Alumni Spotlight: David VanderHamm
The department congratulates alumnus David VanderHamm, Ph.D. 2017, on winning the 2021 Richard Waterman Junior Scholar Prize by the Society for Ethnomusicology Popular Music Section. VanderHamm’s winning article “‘I’m Just an Armless Guitarist’: Tony Melendez, Disability, and the Social Construction of Virtuosity” was published in Volume 14 Issue 3 of the Journal for the Society of American Music.
Each year, the Popular Music Section of SEM awards the Richard Waterman Junior Scholar Prize in order to recognize the best article by a junior scholar in the ethnomusicological study of popular music published within the previous year in any publication. A junior scholar, in this instance, is defined by the Society as any scholar, regardless of employment status, who received his or her Ph.D. no more than seven years prior to the submission year.
Dr. VanderHamm noted that article has its roots in his time here at Carolina and the research he began for his dissertation “The Social Construction of Virtuosity: Musical Labor and the Valuation of Skill in the Age of Electronic Media” (under the direction of Professor Mark Katz). “This article draws on the first case study from my dissertation, and it is deeply indebted to the interdisciplinary field of disability studies,” he explained.
“The initial fieldwork for it truly began on the day I defended my dissertation proposal, and that day was in many ways a microcosm of my time at UNC: in the morning I had my proposal defense, where my committee posed questions that challenged me in some very productive ways. I continued mulling over those questions as I drove to interview Melendez, after which I drove back to Chapel Hill because I was chair of CSMC and we had Alex Ross in town giving a public lecture that afternoon. I then hurried back to Burlington for Melendez’s evening performance. It was all a bit overwhelming, but the mix of scholarly debate, fieldwork, and public engagement really shaped how I thought about my project and intellectual labor as a whole. Tony Melendez’s music and reception became central to my whole approach to virtuosity as something that could be at once intensely personal—so focused on the details of one’s individual embodiment—and irreducibly social.”
Reflecting on the accomplishment of receiving the Waterman Prize, Dr. VanderHamm said that,
“given the interdisciplinary nature of the article, the continued isolating effects of the pandemic, and the fact that my recent professional posts have been in departments of humanities, philosophy, and art history rather than music, it was a challenge through many years of revision to feel that there was an audience for this work. Receiving the Waterman Prize was both an honor and an affirmation of scholarly community.”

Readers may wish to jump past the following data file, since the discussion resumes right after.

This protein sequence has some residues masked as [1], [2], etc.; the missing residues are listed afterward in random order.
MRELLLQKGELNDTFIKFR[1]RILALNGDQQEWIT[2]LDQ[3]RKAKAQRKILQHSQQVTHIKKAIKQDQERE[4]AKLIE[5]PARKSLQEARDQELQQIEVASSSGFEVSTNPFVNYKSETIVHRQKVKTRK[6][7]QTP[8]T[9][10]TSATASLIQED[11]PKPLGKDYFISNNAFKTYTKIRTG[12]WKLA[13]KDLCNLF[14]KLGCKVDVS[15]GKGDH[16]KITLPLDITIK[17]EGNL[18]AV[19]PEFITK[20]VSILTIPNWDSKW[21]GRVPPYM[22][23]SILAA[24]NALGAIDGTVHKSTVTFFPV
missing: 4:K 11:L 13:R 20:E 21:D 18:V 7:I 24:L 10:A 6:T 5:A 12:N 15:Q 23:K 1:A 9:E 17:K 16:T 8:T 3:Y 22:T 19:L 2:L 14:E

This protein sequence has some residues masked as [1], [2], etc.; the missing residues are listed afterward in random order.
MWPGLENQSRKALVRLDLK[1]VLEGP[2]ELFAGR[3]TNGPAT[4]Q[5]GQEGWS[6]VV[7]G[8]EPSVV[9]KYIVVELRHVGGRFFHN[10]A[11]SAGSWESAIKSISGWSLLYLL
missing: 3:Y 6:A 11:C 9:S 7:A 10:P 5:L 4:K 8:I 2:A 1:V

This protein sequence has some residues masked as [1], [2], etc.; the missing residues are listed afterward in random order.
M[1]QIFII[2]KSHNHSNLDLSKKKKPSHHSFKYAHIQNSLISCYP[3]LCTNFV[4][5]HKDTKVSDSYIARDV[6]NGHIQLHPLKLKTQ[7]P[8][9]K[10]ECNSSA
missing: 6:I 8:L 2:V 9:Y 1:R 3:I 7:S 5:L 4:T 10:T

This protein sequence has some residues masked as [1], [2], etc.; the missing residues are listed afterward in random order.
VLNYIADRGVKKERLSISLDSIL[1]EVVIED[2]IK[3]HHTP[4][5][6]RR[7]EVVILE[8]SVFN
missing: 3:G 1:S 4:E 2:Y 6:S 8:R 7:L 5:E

Read the abstract for “‘I’m Just an Armless Guitarist’: Tony Melendez, Disability, and the Social Construction of Virtuosity” below.
In 1987, Tony Melendez—a guitarist born without arms who plays the instrument with his feet—played at a youth rally for Pope John Paul II. Immediately after his performance, the Pope kissed Melendez and instructed him to continue “giving hope” through his music. Although the guitar accompaniment of confessional, singer-songwriter music is rarely considered virtuosic, Tony Melendez’s bodily difference makes his ability to sonically pass as what he calls a “common player” an impactful display of skill for his audiences. Because Melendez’s body is treated as simultaneously virtuosic and disabled, his example foregrounds the social construction of both categories and challenges the tendency to isolate either in the individual body. Rather than suggesting a sort of qualified approach to “disabled” virtuosity, this article argues that there is no such thing as unqualified virtuosity. The presumed limitations and possibilities of bodies, instruments, and repertoires always inform our understandings of skill, but we are not always explicitly aware of them. Through interviews and analysis of his performances and their media representations, I show how bodily difference and the complex subject positions of both performers and audiences contribute to what counts as skill, creative labor, and agency within a particular context.
Read or listen to the full article via the UNC Music Library here.
David VanderHamm, Ph.D. 2017, is Assistant Professor of Humanities at Johnson County Community College, where he teaches courses in interdisciplinary humanities. His current research pursues the theme of virtuosities through both fieldwork and archival methods, exploring how wide-ranging displays and discourses of musical skill carry meaning for audiences in the U.S. during the age of electronic media.
Dr. VanderHamm presents regularly at regional, national, and international conferences, and his published work has appeared in Oxford Bibliographies Online, The Public Historian, American Music, The Journal of the Society for American Music, and The Oxford Handbook of Music and Advertising. He is co-editor, alongside Harris Berger and Friedlind Riedel, of The Oxford Handbook of the Phenomenology of Music Cultures (2023).
Read more about Dr. VanderHamm here.